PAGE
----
Tuesday, October 8, 2013


Harry Targ

“…more than 1 in 5 children live in poverty and 47 percent are low-income (more than all neighbor states, including Kentucky); more than 1 million Hoosiers over the age of 18 are in poverty and 2.24 million are low-income; more than 70% of Hoosier jobs are in occupations that pay less than 200% of the Federal Poverty Guidelines – that’s less than $39,060 for the same family of three referenced in their report (a single parent with two children); we have a larger share of jobs in occupations that pay at or below poverty wages jobs ($19,530 for a family of three) and jobs that pay at or below minimum wage than all neighbor states, including Kentucky; and wages have declined for lower- and middle-income Hoosiers over the past decade, while worker productivity has soared.” (Derek Thomas, “Cato Study Disingenuously Presents Molehills as Mountains,” Indiana Institute for Working Families, August 23, 2013).

Mitch Daniels, two-term Governor of the state of Indiana (2004-2012) and current President of Purdue University has been making presentations before conservative think tanks, business groups, and national television audiences. Often groups hosting Daniels are trumpeting Indiana as a model of inexpensive, efficient, and sophisticated government.

For example, Daniels, who promised he would not be “political” when he assumed the presidency of Purdue University, spoke before the Center of the American Experiment, Monday, October 7, 2013. The Center proclaims it wishes to shift political discourse in a conservative direction: right-to-work legislation, lower taxes, and “traditional American values.” And Daniels was invited to speak presumably because the Center believes Indiana is “leading the way when it comes to taxing less, spending less, but doing government better.” (Hayleigh Colombo,” Politics Hover as Daniels in Minn.” Journal and Courier, October 8, 2013).

Politicians and conservative think tank spokespersons especially have been misrepresenting the history of economic performance in the United States. Huffington Post reporter, Mark Gongloff reviewed a recent study of income inequality in the United States by economists Facundo Alvaredo, Anthony B. Atkinson, Thomas Piketty, and Emmanuel Saez. The top one percent of income earners doubled their share of income since the 1970s to 20 percent.  Growing income inequality in the United States since 1960 is significantly greater than all developed countries. U.S. income inequality is bested only by Chile, Mexico, and Turkey among all nations. 

Gongloff attributes growing income inequality in the United States to long years of reduced taxes for the rich and financial deregulation. “The same politicians that have busily been slashing taxes on the wealthy have also been loosening fetters on banking, allowing the financial sector to swell to bloated size and mop up ever-more income while contributing ever-less back to the economy.” (Mark Gongloff, “The U.S. Has the Worst Income Inequality in the Developed World, Thanks to Wall Street: A Study” Huffington Post, August 15, 2013).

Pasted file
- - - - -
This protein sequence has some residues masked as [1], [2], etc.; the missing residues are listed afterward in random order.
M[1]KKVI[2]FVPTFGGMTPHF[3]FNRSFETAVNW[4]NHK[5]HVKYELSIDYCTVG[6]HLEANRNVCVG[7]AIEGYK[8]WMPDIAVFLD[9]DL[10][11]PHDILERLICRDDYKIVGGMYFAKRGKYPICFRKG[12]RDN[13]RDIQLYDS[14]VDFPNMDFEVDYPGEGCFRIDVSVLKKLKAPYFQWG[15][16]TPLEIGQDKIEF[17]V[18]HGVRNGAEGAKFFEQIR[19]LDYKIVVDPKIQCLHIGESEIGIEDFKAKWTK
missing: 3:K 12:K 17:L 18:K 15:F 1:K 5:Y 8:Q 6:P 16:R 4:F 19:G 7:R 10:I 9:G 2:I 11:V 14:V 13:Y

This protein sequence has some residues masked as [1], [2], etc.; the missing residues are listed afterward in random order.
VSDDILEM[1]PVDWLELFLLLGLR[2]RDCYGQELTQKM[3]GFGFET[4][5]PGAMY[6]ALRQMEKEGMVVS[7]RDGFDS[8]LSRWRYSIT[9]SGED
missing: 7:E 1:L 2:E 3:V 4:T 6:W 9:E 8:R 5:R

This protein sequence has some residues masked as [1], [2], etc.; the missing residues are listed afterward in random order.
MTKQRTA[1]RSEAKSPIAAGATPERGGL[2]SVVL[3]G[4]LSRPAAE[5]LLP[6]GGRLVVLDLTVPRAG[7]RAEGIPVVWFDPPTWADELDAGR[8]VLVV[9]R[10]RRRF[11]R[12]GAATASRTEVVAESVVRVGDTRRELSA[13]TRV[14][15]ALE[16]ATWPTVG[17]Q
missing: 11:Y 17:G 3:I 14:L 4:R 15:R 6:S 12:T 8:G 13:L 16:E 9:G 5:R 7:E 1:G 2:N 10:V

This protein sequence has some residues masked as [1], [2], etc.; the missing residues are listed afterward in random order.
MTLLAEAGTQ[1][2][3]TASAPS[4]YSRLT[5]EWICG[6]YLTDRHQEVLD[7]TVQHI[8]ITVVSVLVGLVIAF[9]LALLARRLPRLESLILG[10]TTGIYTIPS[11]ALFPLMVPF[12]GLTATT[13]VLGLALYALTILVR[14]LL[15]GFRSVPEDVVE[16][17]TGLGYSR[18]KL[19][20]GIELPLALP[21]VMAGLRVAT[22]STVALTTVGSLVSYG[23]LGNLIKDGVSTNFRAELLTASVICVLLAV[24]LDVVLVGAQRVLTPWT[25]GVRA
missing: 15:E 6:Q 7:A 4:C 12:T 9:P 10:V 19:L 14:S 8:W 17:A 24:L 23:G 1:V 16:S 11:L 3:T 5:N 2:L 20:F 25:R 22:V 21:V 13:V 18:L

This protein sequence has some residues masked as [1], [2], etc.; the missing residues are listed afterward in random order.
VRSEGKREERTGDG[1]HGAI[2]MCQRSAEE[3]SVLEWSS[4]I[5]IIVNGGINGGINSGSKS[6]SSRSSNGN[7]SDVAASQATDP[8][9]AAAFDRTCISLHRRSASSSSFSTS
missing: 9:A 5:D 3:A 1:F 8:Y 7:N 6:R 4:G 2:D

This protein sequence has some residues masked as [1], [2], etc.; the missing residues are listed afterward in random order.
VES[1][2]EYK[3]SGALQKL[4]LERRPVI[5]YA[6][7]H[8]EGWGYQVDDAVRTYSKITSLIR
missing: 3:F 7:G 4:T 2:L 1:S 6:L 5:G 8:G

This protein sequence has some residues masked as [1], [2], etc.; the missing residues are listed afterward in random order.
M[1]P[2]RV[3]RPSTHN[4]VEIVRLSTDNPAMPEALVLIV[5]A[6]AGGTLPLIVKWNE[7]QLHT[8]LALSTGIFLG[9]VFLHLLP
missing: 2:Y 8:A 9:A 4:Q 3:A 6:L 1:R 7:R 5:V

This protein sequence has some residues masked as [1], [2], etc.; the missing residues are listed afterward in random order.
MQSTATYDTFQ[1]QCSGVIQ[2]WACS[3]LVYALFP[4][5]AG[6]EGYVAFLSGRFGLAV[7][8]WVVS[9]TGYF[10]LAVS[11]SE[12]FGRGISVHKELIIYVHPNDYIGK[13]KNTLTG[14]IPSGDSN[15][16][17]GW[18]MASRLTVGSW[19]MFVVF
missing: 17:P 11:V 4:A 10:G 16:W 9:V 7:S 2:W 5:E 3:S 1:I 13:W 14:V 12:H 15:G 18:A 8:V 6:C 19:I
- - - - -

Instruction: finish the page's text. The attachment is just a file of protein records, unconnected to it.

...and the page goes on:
Indiana is one example of a state in which local economic trends mirror the accumulation of wealth on one side and poverty on the other. In fact, Indiana has been one of the worst states in terms of providing for its population. Almost 16 percent of the state’s population lives in poverty, including over 22 percent of its children, 17 percent of women, 33 percent of African Americans, 29 percent of Latinos, and 25 percent of Native Americans. One third of Indiana residents are low income and for a decade have experienced a decline in median household income. Even with a recent slight decline in the rate of poverty, the number of low income Hoosiers has risen since 2011. (Indiana Institute for Working Families, 9/19/13; cited in “Slight Decrease in Poverty Offset by Increase in Low-Income Hoosiers,” Lafayette Independent, October, 2013).

In an illuminating series on “The Unequal State of America: a Reuters Series,” by Deborah Nelson and Himanshu Ojha, December 18, 2012, www.reuters.com/subjects/income-inequality) the authors report on state-by-state trends in the U.S. economy from 1989 through 2010. Among their findings are the following:

*Inequality has increased in 49 of 50 states, including Indiana.
*The poverty rate increased in 43 states, most sharply in Nevada and Indiana.
*In all 50 states, the richest 20 percent of households made the greatest economic gains of any quintile.

As to tax policy over the last several years, the rich were the main beneficiaries. Nelson and Ojha cite a Tax Policy Center finding “…that two-thirds of the tax savings would go to the top quintile of households and 1 percent to the lowest quintiles in 2012. In dollar savings, that’s $371,000 for the top 0.1 percent of households in 2012, $958 for the middle and $66 for the poor.”

So we must remember that when politicians (whether they are currently in office or using other visible institutional positions such as Purdue University President Mitch Daniels) warn of the need to “cut entitlements” to reduce “unbridled spending,” and advocate tax cuts, deregulation, and down-sizing government, they ignore the impacts such policies have had on the majority of the population of the country. Think tanks such as the Center of the American Experiment are advocating policies that enhance the wealth and income of the superrich at the expense of the vast majorities.

(Part of this essay appeared in Harry Targ, “The Painful Truth: Capitalism is a Zero-Sum Game,” Diary of a Heartland Radical, September 29, 2013, www.heartlandradical.blogspot. com).